The 2012 presidential election sidestepped the issue of school reform. Neither candidate spent much time laying out, let alone talking up, an education policy agenda. But around the country, there were ballot referendums and state and local races with big implications for schools. Teachers’ unions had a good night, but so did charter schools. In other words, Nov. 6 left the country with an education mandate as unclear as the electoral mandate overall. Still, what happened in various states will influence what happens in Washington during President Obama’s second term. Here are four key education issues to watch:
Standards for teachers and students
The biggest omen for the Obama Administration is, ironically, the defeat of a high-profile Republican, Indiana state schools superintendent Tony Bennett. He has been a quiet Obama ally, most notably in the fight to reform teacher evaluations and develop common academic standards in all 50 states. The latter effort didn’t endear him to conservatives, and Bennett’s Democratic opponent said she’d pull the state out of the standards initiative. Bennett also angered teachers’ unions with his blunt talk and his support for one of the toughest teacher-evaluation laws in the country. This left-right convergence led to Bennett’s losing on the same night that a conservative Republican won the governorship, and that doesn’t bode well for Obama’s centrist approach to education reform. Or for that matter, for GOP leaders on these issues, including former Florida Governor Jeb Bush, who has championed many of the initiatives that got trounced on Tuesday night.
In other Republican-on-Republican violence, Idaho schools chief Tom Luna wasn’t on the ballot, but all three of his big education-reform measures were roundly defeated by voters in this solidly red state. Luna, who is a Republican and also the president of the Council of Chief State School Officers, the national organization representing state education agencies, had pushed hard for initiatives that would have instituted merit pay for teachers, weakened collective bargaining and mandated more online education and use of laptops in public schools. All bombed at the ballot box, despite an influx of donations to support them from out-of-state donors including New York City Mayor Michael Bloomberg. Meanwhile, South Dakota voters rejected a new state law that would have incorporated test-score data into teacher evaluations, added merit pay and weakened teacher tenure. The bill had passed the state’s legislature by just one vote, and defeating it was a top priority of teachers’ unions.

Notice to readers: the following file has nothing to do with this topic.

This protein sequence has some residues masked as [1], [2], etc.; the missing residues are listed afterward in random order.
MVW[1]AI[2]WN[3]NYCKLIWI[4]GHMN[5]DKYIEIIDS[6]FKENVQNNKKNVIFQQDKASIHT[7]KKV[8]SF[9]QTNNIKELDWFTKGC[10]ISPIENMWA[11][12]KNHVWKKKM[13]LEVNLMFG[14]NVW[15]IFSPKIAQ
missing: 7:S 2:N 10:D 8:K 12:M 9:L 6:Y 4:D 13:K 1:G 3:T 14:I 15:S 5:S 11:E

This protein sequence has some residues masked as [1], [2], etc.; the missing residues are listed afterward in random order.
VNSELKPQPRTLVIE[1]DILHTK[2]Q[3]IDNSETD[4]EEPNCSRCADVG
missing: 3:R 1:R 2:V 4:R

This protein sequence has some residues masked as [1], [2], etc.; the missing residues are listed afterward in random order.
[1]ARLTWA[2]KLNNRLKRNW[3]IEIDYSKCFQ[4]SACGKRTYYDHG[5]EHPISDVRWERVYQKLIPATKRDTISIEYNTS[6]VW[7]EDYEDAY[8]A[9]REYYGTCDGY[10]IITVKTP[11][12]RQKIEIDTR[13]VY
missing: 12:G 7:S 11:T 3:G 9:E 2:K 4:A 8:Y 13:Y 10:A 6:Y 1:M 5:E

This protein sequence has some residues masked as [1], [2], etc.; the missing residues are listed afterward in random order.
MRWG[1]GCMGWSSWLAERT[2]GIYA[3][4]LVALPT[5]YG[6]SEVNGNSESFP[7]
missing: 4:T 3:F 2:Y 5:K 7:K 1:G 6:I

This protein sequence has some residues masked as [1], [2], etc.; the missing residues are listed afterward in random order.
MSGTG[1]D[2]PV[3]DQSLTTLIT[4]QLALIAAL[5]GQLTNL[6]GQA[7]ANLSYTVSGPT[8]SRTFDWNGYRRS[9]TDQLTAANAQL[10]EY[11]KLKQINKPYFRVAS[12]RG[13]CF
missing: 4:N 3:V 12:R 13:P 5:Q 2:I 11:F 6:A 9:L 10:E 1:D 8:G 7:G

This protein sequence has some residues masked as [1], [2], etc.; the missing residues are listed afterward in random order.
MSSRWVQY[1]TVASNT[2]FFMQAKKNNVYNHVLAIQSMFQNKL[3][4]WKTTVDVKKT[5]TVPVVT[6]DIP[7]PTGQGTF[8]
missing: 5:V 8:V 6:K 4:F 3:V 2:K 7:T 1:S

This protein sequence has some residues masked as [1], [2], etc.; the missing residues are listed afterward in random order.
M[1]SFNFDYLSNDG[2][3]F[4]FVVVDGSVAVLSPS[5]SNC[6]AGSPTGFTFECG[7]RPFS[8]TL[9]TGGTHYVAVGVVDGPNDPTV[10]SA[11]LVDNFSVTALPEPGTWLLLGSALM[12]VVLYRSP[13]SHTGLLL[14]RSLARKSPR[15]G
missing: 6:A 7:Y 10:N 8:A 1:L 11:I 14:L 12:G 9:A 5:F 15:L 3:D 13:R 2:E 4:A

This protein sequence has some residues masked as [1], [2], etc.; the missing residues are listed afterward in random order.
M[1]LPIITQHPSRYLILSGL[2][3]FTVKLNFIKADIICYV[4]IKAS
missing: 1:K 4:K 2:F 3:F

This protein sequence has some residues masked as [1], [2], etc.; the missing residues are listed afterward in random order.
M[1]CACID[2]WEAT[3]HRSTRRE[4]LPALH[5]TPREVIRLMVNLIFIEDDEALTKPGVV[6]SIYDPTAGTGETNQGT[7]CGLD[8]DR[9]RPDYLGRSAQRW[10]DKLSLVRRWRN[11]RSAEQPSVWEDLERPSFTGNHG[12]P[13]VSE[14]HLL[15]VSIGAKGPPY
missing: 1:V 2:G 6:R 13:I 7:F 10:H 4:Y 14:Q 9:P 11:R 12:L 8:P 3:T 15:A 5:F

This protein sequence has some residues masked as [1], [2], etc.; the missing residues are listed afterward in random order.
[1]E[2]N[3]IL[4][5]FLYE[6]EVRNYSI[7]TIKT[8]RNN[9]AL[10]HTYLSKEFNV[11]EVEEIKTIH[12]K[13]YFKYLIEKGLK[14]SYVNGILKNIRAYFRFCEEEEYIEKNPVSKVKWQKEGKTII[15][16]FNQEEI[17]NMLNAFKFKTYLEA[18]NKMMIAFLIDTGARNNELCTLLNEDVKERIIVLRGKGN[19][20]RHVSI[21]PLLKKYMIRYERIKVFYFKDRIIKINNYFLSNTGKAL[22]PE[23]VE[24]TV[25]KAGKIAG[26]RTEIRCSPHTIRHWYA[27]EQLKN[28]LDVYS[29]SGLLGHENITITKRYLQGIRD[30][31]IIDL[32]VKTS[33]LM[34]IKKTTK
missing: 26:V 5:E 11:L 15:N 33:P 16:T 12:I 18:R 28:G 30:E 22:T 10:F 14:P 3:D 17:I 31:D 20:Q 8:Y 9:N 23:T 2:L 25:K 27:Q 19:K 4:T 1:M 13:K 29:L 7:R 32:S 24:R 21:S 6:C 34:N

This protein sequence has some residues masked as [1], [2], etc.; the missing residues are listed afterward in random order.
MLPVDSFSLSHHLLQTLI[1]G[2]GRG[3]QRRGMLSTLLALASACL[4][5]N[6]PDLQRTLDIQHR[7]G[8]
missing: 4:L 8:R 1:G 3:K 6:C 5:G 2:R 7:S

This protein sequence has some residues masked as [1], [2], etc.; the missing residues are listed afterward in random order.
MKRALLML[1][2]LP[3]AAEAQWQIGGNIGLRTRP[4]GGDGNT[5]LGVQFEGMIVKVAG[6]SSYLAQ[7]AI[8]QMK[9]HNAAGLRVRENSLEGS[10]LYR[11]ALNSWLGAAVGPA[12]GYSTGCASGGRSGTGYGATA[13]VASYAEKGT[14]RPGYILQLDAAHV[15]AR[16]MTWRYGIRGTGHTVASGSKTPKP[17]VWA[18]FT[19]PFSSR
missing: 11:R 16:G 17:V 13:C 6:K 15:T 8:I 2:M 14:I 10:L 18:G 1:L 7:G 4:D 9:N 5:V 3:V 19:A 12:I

Unions didn’t win everywhere, however. In Michigan, which Obama carried, voters rejected a measure that would have expanded collective-bargaining rights for teachers and other workers. Bottom line: Just as we saw in Wisconsin last year, organized labor is not viewed sympathetically by many voters from either party, but teachers’ unions can still pack a punch when their back is against the wall. No one wants to be perceived as offending teachers. And that message won’t be lost on state and local elected officials — who will all be on the ballot in the next few years — as they debate how much risk they’re willing to take to carry out the President’s agenda.
Publicly funded charter schools were the night’s big education winner, scoring two hard-fought victories on opposite sides of the country. In Georgia, after the state supreme court struck down a charter-school law as unconstitutional, reformers took their case directly to voters, who by a decisive 58% to 41% margin approved a modification to the state’s constitution that will enable a special commission to authorize charter schools. In Washington, voters narrowly approved a referendum allowing the creation of charter schools, after rejecting similar initiatives in 1996, 2000 and 2004. Charter-school supporters like me see these wins as a sign that giving families more choices in education is no longer a question of if but of when and how.
Maryland voters passed a state version of the controversial DREAM Act, granting in-state tuition to undocumented immigrants at public colleges and universities, provided they meet certain conditions. Long stalled in Congress, the measure sailed through on the ballot, with 59% of Maryland voters in favor of it and 41% opposed. That lopsided result, along with the growing importance of Latino voters in national politics, should embolden skittish politicians elsewhere in the country to help Obama tackle the issue of comprehensive immigration reform.
The other big issue, in addition to immigration reform, that the President will face early in his second term is the deficit. In California, the prospect of additional education budget cuts helped prompt voters to pass a temporary increase in sales and income taxes. Fiscally, California is running on fumes, but the difficulty of doing something about it previews the coming debate in Washington over balancing spending cuts and tax increases to get the federal budget under control.
The fiscal cliff will now dominate politics in Washington. But the real education story of the 2012 election is the fragility of the reform consensus and the high-wire act the President and Republican reformers have ahead of them.